World Economy

50% Chances of Australia Falling Into Recession

50% Chances of Australia  Falling Into Recession50% Chances of Australia  Falling Into Recession

Australia has a high risk of slumping into recession, with commodity prices diving, public finances deteriorating and unemployment rising. After a record 24 straight years of economic expansion, has the lucky country’s luck finally run out?

From having at one point a stronger currency and lower unemployment rate than the United States, the tables have rapidly turned for the land “Down Under” following the end of the China-driven mining boom, NewsNow reported.

Analysts have put the chances of a recession in the world’s 12th-largest economy as high as 50 percent, hit by a downturn in the nation’s largest trading partner, China, which has slashed prices of key exports such as coal and iron ore.

Strategist Gerard Minack, “a well-known bear,” told the Sydney Morning Herald in March that the bursting of a housing bubble would mark the end of the good times for Australia.

“There’s a 25 to 33 percent chance of a recession in the next 12 to 18 months,” Minack said, with only “okay” employment data preventing him from calling a recession “outright.”

Goldman Sachs chief economist Tim Toohey reportedly agreed, predicting a one-in-three chance of recession in 2016. Bank of America Merrill Lynch chief economist, Saul Eslake, put the odds at “below 25 percent,” saying it would be the “first one that was not preceded by tight monetary policy.”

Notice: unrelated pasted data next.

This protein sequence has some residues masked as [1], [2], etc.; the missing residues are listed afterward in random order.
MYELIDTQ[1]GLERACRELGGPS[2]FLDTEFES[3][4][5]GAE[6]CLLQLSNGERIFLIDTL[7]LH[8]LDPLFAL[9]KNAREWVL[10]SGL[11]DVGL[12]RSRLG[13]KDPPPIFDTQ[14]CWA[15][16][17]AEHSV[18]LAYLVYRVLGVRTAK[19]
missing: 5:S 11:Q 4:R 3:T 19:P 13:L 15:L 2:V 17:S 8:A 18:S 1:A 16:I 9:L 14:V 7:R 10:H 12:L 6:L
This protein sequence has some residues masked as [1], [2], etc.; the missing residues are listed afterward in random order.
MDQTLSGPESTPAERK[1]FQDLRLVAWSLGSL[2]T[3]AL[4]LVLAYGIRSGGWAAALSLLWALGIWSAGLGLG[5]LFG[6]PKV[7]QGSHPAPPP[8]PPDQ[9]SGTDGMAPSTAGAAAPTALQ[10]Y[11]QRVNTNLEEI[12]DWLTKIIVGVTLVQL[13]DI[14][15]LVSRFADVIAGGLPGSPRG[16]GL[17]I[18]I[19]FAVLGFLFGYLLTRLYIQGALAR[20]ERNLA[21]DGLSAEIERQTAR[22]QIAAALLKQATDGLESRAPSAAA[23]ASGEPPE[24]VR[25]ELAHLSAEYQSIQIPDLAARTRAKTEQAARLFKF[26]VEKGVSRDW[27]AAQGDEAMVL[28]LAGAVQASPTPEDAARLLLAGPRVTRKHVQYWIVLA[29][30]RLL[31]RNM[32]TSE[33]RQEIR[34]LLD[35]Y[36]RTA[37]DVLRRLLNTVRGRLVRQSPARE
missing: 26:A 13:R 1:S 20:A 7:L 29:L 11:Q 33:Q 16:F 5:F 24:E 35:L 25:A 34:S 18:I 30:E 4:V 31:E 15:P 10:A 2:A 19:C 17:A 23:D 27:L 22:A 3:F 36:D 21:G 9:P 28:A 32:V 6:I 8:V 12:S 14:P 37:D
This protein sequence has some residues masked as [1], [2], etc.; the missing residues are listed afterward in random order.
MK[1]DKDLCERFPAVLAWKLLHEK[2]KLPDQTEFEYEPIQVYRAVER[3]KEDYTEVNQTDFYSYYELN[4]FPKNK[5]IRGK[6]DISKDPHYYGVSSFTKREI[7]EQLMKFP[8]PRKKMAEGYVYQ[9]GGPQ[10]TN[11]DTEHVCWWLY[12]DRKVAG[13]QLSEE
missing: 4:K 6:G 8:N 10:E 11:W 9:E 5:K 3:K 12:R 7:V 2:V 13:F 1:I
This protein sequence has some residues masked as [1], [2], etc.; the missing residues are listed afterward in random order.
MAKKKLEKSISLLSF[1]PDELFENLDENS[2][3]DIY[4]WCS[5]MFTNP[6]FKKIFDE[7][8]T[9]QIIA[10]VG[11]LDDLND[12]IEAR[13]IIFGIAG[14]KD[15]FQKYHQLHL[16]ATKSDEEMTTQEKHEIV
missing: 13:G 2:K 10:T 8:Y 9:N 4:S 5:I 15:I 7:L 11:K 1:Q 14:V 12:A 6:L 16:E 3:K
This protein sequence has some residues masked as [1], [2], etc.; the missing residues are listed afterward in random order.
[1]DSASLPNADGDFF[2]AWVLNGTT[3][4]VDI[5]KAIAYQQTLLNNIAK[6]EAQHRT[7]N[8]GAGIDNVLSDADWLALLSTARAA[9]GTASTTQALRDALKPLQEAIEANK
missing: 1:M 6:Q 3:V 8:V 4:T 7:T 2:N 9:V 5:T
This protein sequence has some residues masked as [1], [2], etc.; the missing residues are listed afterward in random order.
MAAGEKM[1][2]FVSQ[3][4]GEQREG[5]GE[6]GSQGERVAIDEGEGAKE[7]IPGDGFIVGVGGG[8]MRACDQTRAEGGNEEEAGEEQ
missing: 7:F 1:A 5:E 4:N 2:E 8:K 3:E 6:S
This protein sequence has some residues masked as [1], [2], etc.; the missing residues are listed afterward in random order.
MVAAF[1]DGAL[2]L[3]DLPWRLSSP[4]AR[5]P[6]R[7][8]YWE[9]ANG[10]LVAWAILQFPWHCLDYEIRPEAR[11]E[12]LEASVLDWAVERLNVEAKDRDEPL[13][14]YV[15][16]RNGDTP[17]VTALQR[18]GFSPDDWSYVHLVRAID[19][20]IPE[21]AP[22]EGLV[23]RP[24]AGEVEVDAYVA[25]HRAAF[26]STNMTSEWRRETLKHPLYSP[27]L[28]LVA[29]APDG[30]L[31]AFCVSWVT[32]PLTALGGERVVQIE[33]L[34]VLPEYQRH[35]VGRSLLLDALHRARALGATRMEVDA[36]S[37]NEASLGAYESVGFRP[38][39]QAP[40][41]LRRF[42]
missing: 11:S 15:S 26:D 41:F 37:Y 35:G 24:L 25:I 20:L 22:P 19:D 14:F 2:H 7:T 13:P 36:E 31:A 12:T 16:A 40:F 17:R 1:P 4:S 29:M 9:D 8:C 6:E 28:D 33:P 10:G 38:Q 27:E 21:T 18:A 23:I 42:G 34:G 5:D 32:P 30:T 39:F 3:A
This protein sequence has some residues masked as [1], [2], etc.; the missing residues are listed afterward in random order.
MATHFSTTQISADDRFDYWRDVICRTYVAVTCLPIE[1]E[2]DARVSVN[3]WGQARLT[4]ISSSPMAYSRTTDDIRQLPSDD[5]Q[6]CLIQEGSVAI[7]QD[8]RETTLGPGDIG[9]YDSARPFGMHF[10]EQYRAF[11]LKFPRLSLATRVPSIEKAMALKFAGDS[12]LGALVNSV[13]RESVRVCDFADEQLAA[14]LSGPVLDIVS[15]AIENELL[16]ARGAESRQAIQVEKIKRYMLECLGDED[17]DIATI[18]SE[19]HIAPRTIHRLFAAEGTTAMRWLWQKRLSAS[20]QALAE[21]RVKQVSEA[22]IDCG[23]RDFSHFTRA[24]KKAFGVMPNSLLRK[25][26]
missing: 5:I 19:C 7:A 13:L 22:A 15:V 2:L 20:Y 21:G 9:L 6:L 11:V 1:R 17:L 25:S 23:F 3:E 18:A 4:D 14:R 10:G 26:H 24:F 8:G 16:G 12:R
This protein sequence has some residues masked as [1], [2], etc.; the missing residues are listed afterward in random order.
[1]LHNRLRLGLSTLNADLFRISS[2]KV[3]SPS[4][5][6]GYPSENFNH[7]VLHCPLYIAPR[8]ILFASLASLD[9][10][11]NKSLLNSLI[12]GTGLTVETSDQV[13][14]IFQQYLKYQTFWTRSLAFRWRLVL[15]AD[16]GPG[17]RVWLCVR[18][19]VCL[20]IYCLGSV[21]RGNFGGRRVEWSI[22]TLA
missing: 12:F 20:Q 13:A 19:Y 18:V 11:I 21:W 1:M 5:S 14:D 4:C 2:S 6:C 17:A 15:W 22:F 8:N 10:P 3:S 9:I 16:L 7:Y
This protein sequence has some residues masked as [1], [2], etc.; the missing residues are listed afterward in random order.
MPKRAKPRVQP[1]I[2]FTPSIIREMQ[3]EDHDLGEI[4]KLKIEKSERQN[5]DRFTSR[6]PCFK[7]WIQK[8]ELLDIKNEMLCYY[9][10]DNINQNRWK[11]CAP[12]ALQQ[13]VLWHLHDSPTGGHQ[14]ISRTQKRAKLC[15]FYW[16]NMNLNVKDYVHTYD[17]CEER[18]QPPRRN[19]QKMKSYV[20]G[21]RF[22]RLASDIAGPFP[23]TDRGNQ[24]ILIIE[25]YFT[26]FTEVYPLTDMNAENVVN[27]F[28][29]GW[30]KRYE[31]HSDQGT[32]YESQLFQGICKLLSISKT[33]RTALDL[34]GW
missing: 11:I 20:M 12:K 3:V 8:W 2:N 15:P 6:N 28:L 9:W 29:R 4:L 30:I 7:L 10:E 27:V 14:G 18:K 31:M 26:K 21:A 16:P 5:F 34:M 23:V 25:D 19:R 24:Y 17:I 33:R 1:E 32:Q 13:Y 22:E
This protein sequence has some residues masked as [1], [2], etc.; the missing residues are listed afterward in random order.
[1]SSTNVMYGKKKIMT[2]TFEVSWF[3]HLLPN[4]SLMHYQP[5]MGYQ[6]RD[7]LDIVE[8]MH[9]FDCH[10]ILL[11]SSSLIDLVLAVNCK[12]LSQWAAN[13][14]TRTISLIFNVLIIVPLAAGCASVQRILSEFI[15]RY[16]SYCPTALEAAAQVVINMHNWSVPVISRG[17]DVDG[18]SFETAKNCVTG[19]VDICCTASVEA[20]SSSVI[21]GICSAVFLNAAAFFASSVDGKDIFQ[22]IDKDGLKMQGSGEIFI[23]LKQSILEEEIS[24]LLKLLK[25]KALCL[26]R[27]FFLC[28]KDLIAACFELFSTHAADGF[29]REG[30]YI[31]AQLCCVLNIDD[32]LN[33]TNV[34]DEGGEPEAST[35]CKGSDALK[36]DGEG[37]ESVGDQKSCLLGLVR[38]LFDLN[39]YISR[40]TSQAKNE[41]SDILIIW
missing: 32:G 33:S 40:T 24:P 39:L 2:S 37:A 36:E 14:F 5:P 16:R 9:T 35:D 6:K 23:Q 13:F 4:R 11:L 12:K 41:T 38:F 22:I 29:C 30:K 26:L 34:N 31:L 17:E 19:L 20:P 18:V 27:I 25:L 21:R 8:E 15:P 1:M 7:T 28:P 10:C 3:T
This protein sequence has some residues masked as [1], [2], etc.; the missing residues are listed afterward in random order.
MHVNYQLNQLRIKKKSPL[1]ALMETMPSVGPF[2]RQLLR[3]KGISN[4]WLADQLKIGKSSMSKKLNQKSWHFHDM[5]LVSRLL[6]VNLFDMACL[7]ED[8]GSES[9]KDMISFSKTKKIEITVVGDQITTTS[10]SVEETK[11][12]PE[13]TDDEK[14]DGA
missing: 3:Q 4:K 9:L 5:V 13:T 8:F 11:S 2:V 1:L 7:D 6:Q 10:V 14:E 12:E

Already, the resource-rich state of Queensland has revealed that it fell into recession in 2014 for only the third time in the past 30 years, hit by lower prices of coal and other commodities. Its iron ore-rich counterpart, Western Australia, has seen growth slump to just two percent in fiscal 2016, its lowest rate since the recession of 1990.

 Deficit Forecasted

On May 12, Australian Treasurer Joe Hockey told the nation the cupboard was bare, with previous hopes of a fiscal surplus pushed back to the end of the decade and likely even later. From a projected budget surplus of A$4 billion ($3.12 billion) by 2017, the government now expects a deficit of A$35 billion in the coming fiscal year and another A$26 billion a year later, while the jobless rate is seen climbing to 6.5 percent.

Hockey blamed drought, the “largest fall in our terms of trade in half a century” and a weaker than expected global recovery for wiping out A$90 billion in forecast government revenue.

Describing it as a “soft, cuddlier budget,” ANZ Research noted that structural reforms had been postponed, with any further economic deterioration likely to leave government finances stuck in the red for some time.